Although all stings can not be avoided, many can be. Simple steps can be taught to young ones and can help prevent a miserable beach experience. Swimming is fun and should be encouraged.
Stingrays lay on the bottom, partly burring under the sand. When stepped on, they will whip their tail up and stab the offender with their barb. It is a defensive behavior. Always shuffle your feet on the sand bottom when wadding in the water. This way, you will alert the ray of your presence and it may scare them off. Teach young ones to shuffle their feet and never "walk" as if on land.
If you find a beached jellyfish, do not touch. They can still sting. Often turtles will eat jellyfish, and some tentacles may break off and find their way to the beach, and they can still sting. There are products that claim to prevent jellyfish stings from occurring and products for treatment after a sting, which are basically vinegar solutions suspended in a jell and stick on the affected area longer.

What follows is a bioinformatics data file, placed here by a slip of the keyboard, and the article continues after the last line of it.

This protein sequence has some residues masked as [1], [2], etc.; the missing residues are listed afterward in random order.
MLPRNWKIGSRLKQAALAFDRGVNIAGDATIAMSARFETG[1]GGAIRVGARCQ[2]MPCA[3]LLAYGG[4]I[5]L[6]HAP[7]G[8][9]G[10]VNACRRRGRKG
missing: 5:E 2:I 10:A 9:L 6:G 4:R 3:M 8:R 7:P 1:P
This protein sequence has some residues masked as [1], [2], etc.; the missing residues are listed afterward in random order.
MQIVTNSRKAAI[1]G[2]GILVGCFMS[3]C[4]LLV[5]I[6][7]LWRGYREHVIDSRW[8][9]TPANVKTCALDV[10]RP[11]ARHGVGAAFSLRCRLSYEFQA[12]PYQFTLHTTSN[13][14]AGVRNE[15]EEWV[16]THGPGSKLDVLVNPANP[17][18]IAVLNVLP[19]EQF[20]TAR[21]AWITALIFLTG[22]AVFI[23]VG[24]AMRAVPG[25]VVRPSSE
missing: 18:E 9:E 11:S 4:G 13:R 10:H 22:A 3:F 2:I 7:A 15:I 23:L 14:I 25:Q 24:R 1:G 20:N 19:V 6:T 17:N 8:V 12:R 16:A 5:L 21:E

Jellyfish usually travel in groups and are not fast swimmers. They are carried by currents and the wind mainly. If you see them in the water, simply find another place to swim. If you do get stung, park officials often have had experience with the treatment and may be able to help you, so if they are around, get help. It is always a good idea to have some white vinegar in your beach bag just in case someone experiences a sting.